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Subject: Re: [boost] Synchronization (RE: [compute] review)
From: Kyle Lutz (kyle.r.lutz_at_[hidden])
Date: 2014-12-29 16:51:10

On Mon, Dec 29, 2014 at 1:19 PM, Thomas M <firespot71_at_[hidden]> wrote:
> On 29/12/2014 04:40, Gruenke,Matt wrote:
>> -----Original Message-----
>> From: Boost [mailto:boost-bounces_at_[hidden]] On Behalf Of Kyle Lutz
>> Sent: Sunday, December 28, 2014 21:24
>> To: boost_at_[hidden] List
>> Subject: Re: [boost] Synchronization (RE: [compute] review)
>>> On Sun, Dec 28, 2014 at 6:16 PM, Gruenke,Matt wrote:
>>>> Why block when only the source is on the host? Are you worried it might
>>>> go out of scope?
>>>> If so, that's actually not a bad point. I was just pondering how to
>>>> write exception-safe
>>>> code using local host datastructures. I guess blocking on all
>>>> operations involving them
>>>> is a simple way to ensure nothing is read or written after it's out of
>>>> scope. Not the
>>>> only way that comes to mind (nor the most efficient), but it does the
>>>> job.
>>> Yes, that is one of the major motivations. Avoiding potential
>>> race-conditions with host
>>> code accessing the memory at the same time is another. I'd be very open
>>> to other solutions.
> I find it truly confusing that an algorithm can run either synchronous or
> asynchronous, without its signature clearly and loudly indicating so. In
> template code (or in general) it can easily be +- unknown (or non-trivial to
> find out) if the input/output range refer to the host or the device, and
> thus if the algorithm will execute in synchronous or asynchronous mode ->
> and what that implies for the rest of the code around the algorithm.
> If I understood the behavior of transform correctly (and assuming that for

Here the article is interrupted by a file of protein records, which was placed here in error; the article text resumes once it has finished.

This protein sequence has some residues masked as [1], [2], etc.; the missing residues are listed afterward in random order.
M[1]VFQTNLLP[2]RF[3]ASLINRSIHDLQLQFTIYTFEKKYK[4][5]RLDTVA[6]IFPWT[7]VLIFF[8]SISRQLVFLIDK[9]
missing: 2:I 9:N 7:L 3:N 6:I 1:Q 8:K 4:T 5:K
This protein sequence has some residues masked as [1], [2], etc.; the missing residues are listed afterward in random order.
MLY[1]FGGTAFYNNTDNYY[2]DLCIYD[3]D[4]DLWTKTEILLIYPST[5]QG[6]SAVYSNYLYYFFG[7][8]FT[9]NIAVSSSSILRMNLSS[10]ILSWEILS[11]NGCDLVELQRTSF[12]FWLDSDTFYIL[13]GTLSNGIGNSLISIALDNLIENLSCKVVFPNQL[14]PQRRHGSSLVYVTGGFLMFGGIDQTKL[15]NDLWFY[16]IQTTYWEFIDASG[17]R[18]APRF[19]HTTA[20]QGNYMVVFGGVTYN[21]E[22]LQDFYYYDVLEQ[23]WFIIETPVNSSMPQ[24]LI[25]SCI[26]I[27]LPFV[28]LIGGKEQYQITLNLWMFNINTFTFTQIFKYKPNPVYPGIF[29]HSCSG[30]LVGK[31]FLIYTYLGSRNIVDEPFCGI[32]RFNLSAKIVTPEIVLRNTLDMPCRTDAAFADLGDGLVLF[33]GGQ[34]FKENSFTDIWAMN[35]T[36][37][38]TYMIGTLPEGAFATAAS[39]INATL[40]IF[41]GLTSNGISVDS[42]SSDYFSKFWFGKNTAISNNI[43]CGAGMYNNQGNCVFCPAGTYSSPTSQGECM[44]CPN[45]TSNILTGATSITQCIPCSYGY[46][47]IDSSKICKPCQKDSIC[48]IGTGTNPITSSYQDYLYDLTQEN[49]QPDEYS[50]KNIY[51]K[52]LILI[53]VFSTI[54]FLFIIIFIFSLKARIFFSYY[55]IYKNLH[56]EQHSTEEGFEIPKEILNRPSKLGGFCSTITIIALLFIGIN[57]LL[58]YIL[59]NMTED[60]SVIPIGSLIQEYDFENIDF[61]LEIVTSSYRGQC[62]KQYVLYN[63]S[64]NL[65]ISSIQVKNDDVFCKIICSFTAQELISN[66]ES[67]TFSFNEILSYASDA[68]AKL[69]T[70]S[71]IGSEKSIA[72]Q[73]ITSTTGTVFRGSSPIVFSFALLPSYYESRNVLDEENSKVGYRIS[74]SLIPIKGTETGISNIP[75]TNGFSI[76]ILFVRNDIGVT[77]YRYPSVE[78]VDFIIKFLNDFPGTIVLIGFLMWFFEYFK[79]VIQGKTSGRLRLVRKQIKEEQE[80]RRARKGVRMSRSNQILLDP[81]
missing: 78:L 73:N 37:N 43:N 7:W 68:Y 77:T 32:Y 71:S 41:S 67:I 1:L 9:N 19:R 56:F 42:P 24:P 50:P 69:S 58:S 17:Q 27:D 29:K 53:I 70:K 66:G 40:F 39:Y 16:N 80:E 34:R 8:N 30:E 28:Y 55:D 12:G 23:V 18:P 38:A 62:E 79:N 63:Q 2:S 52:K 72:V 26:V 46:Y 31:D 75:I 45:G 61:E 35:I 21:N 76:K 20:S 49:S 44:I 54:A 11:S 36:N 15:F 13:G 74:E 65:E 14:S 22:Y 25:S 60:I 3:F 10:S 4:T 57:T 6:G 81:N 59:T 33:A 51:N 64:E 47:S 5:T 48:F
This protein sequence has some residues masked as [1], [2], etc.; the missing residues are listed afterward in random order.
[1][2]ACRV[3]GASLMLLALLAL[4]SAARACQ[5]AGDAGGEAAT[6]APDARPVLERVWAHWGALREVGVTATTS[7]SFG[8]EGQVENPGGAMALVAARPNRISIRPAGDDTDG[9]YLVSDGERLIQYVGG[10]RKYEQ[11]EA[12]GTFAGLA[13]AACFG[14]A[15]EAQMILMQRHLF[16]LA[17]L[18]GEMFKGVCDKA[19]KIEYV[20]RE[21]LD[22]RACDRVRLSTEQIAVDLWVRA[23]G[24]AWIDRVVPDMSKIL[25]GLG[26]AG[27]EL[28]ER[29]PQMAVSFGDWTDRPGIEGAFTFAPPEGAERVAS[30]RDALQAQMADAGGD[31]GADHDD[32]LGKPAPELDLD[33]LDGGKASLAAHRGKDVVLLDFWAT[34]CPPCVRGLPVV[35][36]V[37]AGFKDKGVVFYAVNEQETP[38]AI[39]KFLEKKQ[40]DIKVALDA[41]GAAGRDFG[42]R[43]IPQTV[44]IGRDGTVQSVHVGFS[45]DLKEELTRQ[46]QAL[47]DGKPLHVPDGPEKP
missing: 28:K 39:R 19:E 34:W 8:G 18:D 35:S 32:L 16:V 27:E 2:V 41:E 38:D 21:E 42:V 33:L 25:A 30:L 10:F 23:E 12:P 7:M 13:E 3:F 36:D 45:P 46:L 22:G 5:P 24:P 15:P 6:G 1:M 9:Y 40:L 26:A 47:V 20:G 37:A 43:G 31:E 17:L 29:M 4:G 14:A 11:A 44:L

> device_vector the input/output ranges count as device side [?]), am I
> correct that the following can easily fail?:
> compute::command_queue queue1(context, device);
> compute::command_queue queue2(context, device);
> compute::vector<float> device_vector(n, context);
> // copy some data to device_vector
> // use queue1
> boost::compute::transform(device_vector.begin(), device_vector.end(),
> device_vector.begin(),
> compute::sqrt<float>(),
> queue1);
> // use queue2
> compute::copy(device_vector.begin(), device_vector.end(),
> some_host_vector.begin(), queue2);
> And currently the way to make this behave properly would be to force queue1
> to wait for completion of any enqueued job (note: it may be an out-of-order
> queue!) after transform has been called?

Well this is essentially equivalent to having two separate
host-threads both reading and writing from the same region of memory
at the same time, of course you need to synchronize them.

For this specific case you could just enqueue a barrier to ensure
queue2 doesn't begin its operation before queue1 completes:

// before calling copy() on queue2:

> One way could be to make algorithms simply always treated as asynchronous at
> API level (even if internally they may run synchronous) and get always
> associated with an event. Another is providing a synchronous and
> asynchronous overload. I'd certainly prefer to know if it runs synchronous
> or asynchronous just by looking at the transform invocation itself.

Well let me make this more clear: transform() always runs
asynchronously. The only algorithm you really have to worry about is
copy() as it is responsible for moving data between the host and
device and will do this synchronously. If you want an asynchronous
copy then use copy_async() which will return a future that can be used
to wait for the copy operation to complete.

> With respect to exception safety, is there any proper behavior defined by